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Unit 11.3.3 Jacobi's method for computing the Singular Value Decomposition

Just like the QR algorithm for computing the Spectral Decomposition was modified to compute the SVD, so can the Jacobi Method for computing the Spectral Decomposition.

The insight is very simple. Let \(A \in \mathbb R^{m \times n} \) and partition it by columns:

\begin{equation*} A = \left( \begin{array}{c | c | c | c} a_0 \amp a_1 \amp \cdots \amp a_{n-1} \end{array} \right). \end{equation*}

One could form \(B = A^T A \) and then compute Jacobi rotations to diagonalize it:

\begin{equation*} \begin{array}[t]{c} \underbrace{ \cdots J_{3,1}^T J_{2,1}^T } \\ Q^T \end{array} B \begin{array}[t]{c} \underbrace{ J_{2,1} J_{3,1} \cdots } \\ Q \end{array} = D. \end{equation*}

We recall that if we order the columns of \(Q \) and diagonal elements of \(D \) appropriately, then choosing \(V = Q \) and \(\Sigma = D^{1/2} \) yields

\begin{equation*} A = U \Sigma V^T = U D^{1/2} Q^T \end{equation*}

or, equivalently,

\begin{equation*} A Q = U \Sigma = U D^{1/2}. \end{equation*}

This means that if we apply the Jacobi rotations \(J_{2,1}, J_{3,1}, \ldots \) from the right to \(A \text{,}\)

\begin{equation*} U D^{1/2} = ( ( A J_{2,1} ) J_{3,1} ) \cdots, \end{equation*}

then, once \(B \) has become (approximately) diagonal, the columns of \(\widehat A = ( ( A J_{2,1} ) J_{3,1} ) \cdots \) are mutually orthogonal. By scaling them to have length one, setting \(\Sigma = \diag{ \| \widehat a_0 \|_2, \| \widehat a_1 \|_2, \ldots , \| \widehat a_{n-1} \|_2} \text{,}\) we find that

\begin{equation*} U = \widehat A \Sigma^{-1} = A Q (D^{1/2})^{-1}. \end{equation*}

The only problem is that in forming \(B \text{,}\) we may introduce unnecessary error since it squares the condition number.

Here is a more practical algorithm. We notice that

\begin{equation*} B = A^T A = \left( \begin{array}{c c c c} a_0^T a_0 \amp a_0^T a_1 \amp \cdots \amp a_0^T a_{n-1} \\ a_1^T a_0 \amp a_1^T a_1 \amp \cdots \amp a_1^T a_{n-1} \\ \vdots \amp \vdots \amp \amp \vdots \\ a_{n-1}^T a_0 \amp a_{n-1}^T a_1 \amp \cdots \amp a_{n-1}^T a_{n-1} \end{array} \right). \end{equation*}

We observe that we don't need to form all of \(B \text{.}\) When it is time to compute \(J_{i,j} \text{,}\) we need only compute

\begin{equation*} \left( \begin{array}{cc} \beta_{i,i} \amp \beta_{j,i} \\ \beta_{j,i} \amp \beta_{j,j} \end{array}\right) = \left( \begin{array}{cc} a_i^T a_i \amp a_j^T a_i \\ a_j^T a_i \amp a_j^T a_j \end{array}\right) , \end{equation*}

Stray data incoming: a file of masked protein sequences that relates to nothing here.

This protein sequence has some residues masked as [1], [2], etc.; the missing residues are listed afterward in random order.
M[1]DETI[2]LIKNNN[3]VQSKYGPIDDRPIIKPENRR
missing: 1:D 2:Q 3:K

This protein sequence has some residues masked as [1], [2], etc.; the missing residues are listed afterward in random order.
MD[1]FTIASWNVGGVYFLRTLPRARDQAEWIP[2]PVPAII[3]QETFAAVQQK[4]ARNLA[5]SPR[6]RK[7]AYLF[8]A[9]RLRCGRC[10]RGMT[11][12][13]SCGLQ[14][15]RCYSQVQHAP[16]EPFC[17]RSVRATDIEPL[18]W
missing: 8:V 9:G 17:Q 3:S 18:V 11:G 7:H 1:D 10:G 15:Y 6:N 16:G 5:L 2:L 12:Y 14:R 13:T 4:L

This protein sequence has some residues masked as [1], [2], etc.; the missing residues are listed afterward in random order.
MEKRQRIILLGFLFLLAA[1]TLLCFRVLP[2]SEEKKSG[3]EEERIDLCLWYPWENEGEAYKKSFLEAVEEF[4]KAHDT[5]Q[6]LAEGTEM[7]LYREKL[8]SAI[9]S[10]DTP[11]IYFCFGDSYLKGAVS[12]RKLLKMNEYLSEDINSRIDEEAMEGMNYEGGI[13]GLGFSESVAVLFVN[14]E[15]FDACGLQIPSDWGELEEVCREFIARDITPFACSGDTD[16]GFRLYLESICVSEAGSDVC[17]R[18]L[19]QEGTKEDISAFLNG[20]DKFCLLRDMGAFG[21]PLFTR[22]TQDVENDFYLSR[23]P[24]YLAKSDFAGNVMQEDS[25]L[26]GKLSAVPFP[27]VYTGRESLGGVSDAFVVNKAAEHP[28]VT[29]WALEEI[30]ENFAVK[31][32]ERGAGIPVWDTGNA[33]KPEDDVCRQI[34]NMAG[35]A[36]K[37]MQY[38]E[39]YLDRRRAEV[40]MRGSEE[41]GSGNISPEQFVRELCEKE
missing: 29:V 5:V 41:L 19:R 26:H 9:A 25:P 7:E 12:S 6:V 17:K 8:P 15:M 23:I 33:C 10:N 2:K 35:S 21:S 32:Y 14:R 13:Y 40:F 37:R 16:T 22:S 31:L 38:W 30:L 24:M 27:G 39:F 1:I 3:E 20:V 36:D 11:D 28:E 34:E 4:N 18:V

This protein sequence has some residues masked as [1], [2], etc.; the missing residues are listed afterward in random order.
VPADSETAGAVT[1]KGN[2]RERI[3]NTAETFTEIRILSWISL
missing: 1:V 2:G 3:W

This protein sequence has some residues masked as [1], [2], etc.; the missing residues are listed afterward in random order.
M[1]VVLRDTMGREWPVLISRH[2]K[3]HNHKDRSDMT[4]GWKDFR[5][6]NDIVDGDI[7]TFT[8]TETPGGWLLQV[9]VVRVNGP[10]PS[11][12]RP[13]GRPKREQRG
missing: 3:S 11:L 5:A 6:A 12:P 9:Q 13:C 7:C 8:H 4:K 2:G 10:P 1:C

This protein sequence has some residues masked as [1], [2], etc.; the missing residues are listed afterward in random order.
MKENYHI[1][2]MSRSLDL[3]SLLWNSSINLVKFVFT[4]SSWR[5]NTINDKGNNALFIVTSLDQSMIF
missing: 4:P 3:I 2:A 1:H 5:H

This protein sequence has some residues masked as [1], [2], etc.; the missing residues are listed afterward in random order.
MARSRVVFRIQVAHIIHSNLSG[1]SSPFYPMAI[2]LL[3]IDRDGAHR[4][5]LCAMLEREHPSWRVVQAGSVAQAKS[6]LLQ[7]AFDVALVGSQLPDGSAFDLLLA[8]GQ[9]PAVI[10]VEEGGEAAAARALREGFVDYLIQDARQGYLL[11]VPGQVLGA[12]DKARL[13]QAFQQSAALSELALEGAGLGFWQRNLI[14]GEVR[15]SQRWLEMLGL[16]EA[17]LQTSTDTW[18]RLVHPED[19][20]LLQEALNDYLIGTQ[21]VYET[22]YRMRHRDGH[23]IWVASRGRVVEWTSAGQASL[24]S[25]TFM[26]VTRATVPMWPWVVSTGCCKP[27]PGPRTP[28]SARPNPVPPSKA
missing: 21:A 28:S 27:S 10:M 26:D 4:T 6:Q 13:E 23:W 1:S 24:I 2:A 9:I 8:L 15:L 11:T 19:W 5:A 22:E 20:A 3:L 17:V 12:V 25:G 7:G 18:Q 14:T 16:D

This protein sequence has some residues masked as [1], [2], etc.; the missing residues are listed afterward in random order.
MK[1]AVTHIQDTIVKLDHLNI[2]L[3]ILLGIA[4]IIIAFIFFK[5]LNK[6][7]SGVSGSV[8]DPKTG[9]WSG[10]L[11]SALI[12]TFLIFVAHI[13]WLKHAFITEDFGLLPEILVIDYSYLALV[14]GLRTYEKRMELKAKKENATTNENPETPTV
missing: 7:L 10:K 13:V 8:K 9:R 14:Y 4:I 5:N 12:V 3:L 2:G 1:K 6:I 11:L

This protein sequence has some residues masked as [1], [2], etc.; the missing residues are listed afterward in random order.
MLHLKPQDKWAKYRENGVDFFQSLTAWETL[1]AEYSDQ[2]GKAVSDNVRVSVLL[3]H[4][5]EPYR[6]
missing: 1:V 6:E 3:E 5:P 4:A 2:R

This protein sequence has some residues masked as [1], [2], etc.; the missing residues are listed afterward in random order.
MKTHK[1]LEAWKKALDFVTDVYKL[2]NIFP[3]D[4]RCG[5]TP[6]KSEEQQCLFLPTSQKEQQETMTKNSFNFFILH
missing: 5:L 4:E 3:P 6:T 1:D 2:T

from which \(J_{i,j} \) can be computed. By instead applying this Jacobi rotation to \(B \text{,}\) we observe that

\begin{equation*} J_{i,j}^T B J_{i,j} = J_{i,j}^T A^T A J_{i,j} = ( A J_{i,j} )^T ( A J_{i,j} ) \end{equation*}

and hence the Jacobi rotation can instead be used to take linear combinations of the \(i \)th and \(j\)th columns of \(A \text{:}\)

\begin{equation*} \left( \begin{array}{c | c} a_i \amp a_j \end{array} \right) := \left( \begin{array}{c | c} a_i \amp a_j \end{array} \right) \left( \begin{array}{c c} \gamma_{i,j} \amp -\sigma_{i,j} \\ \sigma_{i,j} \amp \gamma_{i,j} \end{array} \right) . \end{equation*}

We have thus outlined an algorithm:

  • Starting with matrix \(A \text{,}\) compute a sequence of Jacobi rotations (e.g., corresponding to a column-cyclic Jacobi method) until the off-diagonal elements of \(A^T A \) (parts of which are formed as Jacobi rotations are computed) become small. Every time a Jacobi rotation is computed, it updates the appropriate columns of \(A \text{.}\)

  • Accumulate the Jacobi rotations into matrix \(V \text{,}\) by applying them from the right to an identity matrix:

    \begin{equation*} V = (( I \times J_{2,1}) J_{3,1} ) \cdots \end{equation*}
  • Upon completion,

    \begin{equation*} \Sigma = \diag{ \| a_0 \|_2, \| a_1 \|_2, \ldots , \| a_{n-1} \|_2} \end{equation*}

    and

    \begin{equation*} U = A \Sigma^{-1}, \end{equation*}

    meaning that each column of the updated \(A \) is divided by its length.

  • If necessary, reorder the columns of \(U \) and \(V \) and the diagonal elements of \(\Sigma \text{.}\)

Obviously, there are variations on this theme. Such methods are known as one-sided Jacobi methods.